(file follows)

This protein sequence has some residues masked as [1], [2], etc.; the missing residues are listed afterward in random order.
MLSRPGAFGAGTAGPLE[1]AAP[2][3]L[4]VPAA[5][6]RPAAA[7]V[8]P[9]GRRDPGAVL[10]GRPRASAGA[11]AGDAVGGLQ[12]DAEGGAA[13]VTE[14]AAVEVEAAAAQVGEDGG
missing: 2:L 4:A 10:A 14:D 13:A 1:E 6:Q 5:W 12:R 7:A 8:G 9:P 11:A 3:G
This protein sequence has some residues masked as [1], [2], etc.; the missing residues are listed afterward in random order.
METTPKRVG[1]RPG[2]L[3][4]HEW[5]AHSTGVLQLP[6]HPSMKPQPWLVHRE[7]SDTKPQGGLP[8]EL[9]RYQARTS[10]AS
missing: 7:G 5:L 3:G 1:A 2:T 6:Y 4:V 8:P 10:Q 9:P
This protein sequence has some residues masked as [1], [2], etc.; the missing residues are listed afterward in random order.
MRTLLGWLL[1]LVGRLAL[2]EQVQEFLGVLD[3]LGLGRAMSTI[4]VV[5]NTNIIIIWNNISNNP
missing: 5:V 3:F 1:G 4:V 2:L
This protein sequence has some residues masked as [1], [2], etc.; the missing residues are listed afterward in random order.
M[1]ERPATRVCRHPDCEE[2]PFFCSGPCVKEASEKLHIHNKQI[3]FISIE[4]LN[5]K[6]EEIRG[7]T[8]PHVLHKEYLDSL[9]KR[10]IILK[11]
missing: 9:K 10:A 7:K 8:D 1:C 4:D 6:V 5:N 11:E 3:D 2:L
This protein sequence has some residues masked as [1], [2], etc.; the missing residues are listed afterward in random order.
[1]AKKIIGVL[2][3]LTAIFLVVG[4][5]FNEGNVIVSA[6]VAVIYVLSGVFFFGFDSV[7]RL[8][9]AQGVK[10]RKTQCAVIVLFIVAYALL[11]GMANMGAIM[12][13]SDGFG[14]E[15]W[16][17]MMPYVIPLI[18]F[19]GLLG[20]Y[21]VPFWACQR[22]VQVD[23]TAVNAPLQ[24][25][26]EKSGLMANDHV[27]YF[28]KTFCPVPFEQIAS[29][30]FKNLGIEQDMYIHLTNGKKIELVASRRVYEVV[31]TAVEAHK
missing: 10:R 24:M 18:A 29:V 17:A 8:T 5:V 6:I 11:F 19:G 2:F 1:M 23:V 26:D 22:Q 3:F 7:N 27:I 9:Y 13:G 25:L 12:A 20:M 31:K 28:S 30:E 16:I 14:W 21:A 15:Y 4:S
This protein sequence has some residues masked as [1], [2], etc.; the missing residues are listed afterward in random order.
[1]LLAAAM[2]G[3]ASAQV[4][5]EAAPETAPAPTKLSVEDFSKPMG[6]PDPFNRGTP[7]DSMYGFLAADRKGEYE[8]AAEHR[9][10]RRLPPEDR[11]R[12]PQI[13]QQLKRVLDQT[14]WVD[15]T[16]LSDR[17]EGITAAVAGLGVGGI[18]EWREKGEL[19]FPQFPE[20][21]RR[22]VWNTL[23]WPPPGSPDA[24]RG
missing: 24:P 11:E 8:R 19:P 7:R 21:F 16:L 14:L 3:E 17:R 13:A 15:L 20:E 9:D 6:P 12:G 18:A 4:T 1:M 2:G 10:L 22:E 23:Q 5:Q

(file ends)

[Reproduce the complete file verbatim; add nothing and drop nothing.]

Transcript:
This protein sequence has some residues masked as [1], [2], etc.; the missing residues are listed afterward in random order.
MLSRPGAFGAGTAGPLE[1]AAP[2][3]L[4]VPAA[5][6]RPAAA[7]V[8]P[9]GRRDPGAVL[10]GRPRASAGA[11]AGDAVGGLQ[12]DAEGGAA[13]VTE[14]AAVEVEAAAAQVGEDGG
missing: 2:L 4:A 10:A 14:D 13:A 1:E 6:Q 5:W 12:R 7:A 8:G 9:P 11:A 3:G
This protein sequence has some residues masked as [1], [2], etc.; the missing residues are listed afterward in random order.
METTPKRVG[1]RPG[2]L[3][4]HEW[5]AHSTGVLQLP[6]HPSMKPQPWLVHRE[7]SDTKPQGGLP[8]EL[9]RYQARTS[10]AS
missing: 7:G 5:L 3:G 1:A 2:T 6:Y 4:V 8:P 10:Q 9:P
This protein sequence has some residues masked as [1], [2], etc.; the missing residues are listed afterward in random order.
MRTLLGWLL[1]LVGRLAL[2]EQVQEFLGVLD[3]LGLGRAMSTI[4]VV[5]NTNIIIIWNNISNNP
missing: 5:V 3:F 1:G 4:V 2:L
This protein sequence has some residues masked as [1], [2], etc.; the missing residues are listed afterward in random order.
M[1]ERPATRVCRHPDCEE[2]PFFCSGPCVKEASEKLHIHNKQI[3]FISIE[4]LN[5]K[6]EEIRG[7]T[8]PHVLHKEYLDSL[9]KR[10]IILK[11]
missing: 9:K 10:A 7:K 8:D 1:C 4:D 6:V 5:N 11:E 3:D 2:L
This protein sequence has some residues masked as [1], [2], etc.; the missing residues are listed afterward in random order.
[1]AKKIIGVL[2][3]LTAIFLVVG[4][5]FNEGNVIVSA[6]VAVIYVLSGVFFFGFDSV[7]RL[8][9]AQGVK[10]RKTQCAVIVLFIVAYALL[11]GMANMGAIM[12][13]SDGFG[14]E[15]W[16][17]MMPYVIPLI[18]F[19]GLLG[20]Y[21]VPFWACQR[22]VQVD[23]TAVNAPLQ[24][25][26]EKSGLMANDHV[27]YF[28]KTFCPVPFEQIAS[29][30]FKNLGIEQDMYIHLTNGKKIELVASRRVYEVV[31]TAVEAHK
missing: 10:R 24:M 18:A 29:V 17:A 8:T 5:V 6:I 11:F 19:G 2:F 1:M 23:V 26:D 22:Q 3:F 7:N 27:I 9:Y 13:G 25:L 12:A 20:M 31:K 28:S 30:E 16:I 14:W 21:A 15:Y 4:S
This protein sequence has some residues masked as [1], [2], etc.; the missing residues are listed afterward in random order.
[1]LLAAAM[2]G[3]ASAQV[4][5]EAAPETAPAPTKLSVEDFSKPMG[6]PDPFNRGTP[7]DSMYGFLAADRKGEYE[8]AAEHR[9][10]RRLPPEDR[11]R[12]PQI[13]QQLKRVLDQT[14]WVD[15]T[16]LSDR[17]EGITAAVAGLGVGGI[18]EWREKGEL[19]FPQFPE[20][21]RR[22]VWNTL[23]WPPPGSPDA[24]RG
missing: 24:P 11:E 8:R 19:P 7:R 21:F 16:L 14:L 3:E 17:R 13:A 15:L 20:E 9:D 6:P 12:G 18:A 4:T 1:M 2:G 10:L 22:E 23:Q 5:Q